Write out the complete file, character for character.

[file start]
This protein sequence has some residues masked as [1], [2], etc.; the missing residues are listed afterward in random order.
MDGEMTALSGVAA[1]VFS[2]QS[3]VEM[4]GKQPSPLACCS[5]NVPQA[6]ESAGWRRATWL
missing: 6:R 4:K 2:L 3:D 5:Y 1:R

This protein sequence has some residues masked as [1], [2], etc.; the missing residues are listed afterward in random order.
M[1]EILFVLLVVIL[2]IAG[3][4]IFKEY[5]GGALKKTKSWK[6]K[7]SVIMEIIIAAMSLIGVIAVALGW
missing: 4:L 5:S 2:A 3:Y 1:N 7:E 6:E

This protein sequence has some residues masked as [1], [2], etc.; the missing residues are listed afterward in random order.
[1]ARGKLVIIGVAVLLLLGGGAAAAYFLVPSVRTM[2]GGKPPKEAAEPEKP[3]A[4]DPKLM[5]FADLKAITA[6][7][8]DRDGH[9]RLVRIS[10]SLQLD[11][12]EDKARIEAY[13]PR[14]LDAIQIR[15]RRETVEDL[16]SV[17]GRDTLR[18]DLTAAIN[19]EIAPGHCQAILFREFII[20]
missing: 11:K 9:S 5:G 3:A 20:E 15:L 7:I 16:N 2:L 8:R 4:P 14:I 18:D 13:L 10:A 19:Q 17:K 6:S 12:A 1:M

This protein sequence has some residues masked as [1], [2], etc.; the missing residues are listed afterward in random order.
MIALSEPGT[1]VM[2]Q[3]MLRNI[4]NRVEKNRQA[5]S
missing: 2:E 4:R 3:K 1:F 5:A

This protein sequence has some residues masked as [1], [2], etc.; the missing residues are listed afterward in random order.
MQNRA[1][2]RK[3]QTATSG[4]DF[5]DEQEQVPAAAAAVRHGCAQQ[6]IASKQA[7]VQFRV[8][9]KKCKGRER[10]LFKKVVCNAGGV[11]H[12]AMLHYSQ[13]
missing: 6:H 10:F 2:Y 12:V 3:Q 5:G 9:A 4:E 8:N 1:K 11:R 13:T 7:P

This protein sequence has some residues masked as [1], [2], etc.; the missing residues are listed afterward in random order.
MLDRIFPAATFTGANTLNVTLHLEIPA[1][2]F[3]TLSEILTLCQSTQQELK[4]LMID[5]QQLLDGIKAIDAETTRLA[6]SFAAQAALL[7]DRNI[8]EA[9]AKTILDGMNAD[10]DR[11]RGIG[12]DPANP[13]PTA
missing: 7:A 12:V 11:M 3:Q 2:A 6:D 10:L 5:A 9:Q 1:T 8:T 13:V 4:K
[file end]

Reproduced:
This protein sequence has some residues masked as [1], [2], etc.; the missing residues are listed afterward in random order.
MDGEMTALSGVAA[1]VFS[2]QS[3]VEM[4]GKQPSPLACCS[5]NVPQA[6]ESAGWRRATWL
missing: 6:R 4:K 2:L 3:D 5:Y 1:R

This protein sequence has some residues masked as [1], [2], etc.; the missing residues are listed afterward in random order.
M[1]EILFVLLVVIL[2]IAG[3][4]IFKEY[5]GGALKKTKSWK[6]K[7]SVIMEIIIAAMSLIGVIAVALGW
missing: 4:L 5:S 2:A 3:Y 1:N 7:E 6:E

This protein sequence has some residues masked as [1], [2], etc.; the missing residues are listed afterward in random order.
[1]ARGKLVIIGVAVLLLLGGGAAAAYFLVPSVRTM[2]GGKPPKEAAEPEKP[3]A[4]DPKLM[5]FADLKAITA[6][7][8]DRDGH[9]RLVRIS[10]SLQLD[11][12]EDKARIEAY[13]PR[14]LDAIQIR[15]RRETVEDL[16]SV[17]GRDTLR[18]DLTAAIN[19]EIAPGHCQAILFREFII[20]
missing: 11:K 9:S 5:G 3:A 20:E 15:L 7:I 16:N 2:L 8:R 4:P 14:I 18:D 13:L 10:A 19:Q 17:K 6:S 12:A 1:M

This protein sequence has some residues masked as [1], [2], etc.; the missing residues are listed afterward in random order.
MIALSEPGT[1]VM[2]Q[3]MLRNI[4]NRVEKNRQA[5]S
missing: 2:E 4:R 3:K 1:F 5:A

This protein sequence has some residues masked as [1], [2], etc.; the missing residues are listed afterward in random order.
MQNRA[1][2]RK[3]QTATSG[4]DF[5]DEQEQVPAAAAAVRHGCAQQ[6]IASKQA[7]VQFRV[8][9]KKCKGRER[10]LFKKVVCNAGGV[11]H[12]AMLHYSQ[13]
missing: 6:H 10:F 2:Y 12:V 3:Q 5:G 9:A 4:E 8:N 1:K 11:R 13:T 7:P

This protein sequence has some residues masked as [1], [2], etc.; the missing residues are listed afterward in random order.
MLDRIFPAATFTGANTLNVTLHLEIPA[1][2]F[3]TLSEILTLCQSTQQELK[4]LMID[5]QQLLDGIKAIDAETTRLA[6]SFAAQAALL[7]DRNI[8]EA[9]AKTILDGMNAD[10]DR[11]RGIG[12]DPANP[13]PTA
missing: 7:A 12:V 11:M 3:Q 2:A 6:D 10:L 5:A 9:Q 1:T 8:T 13:V 4:K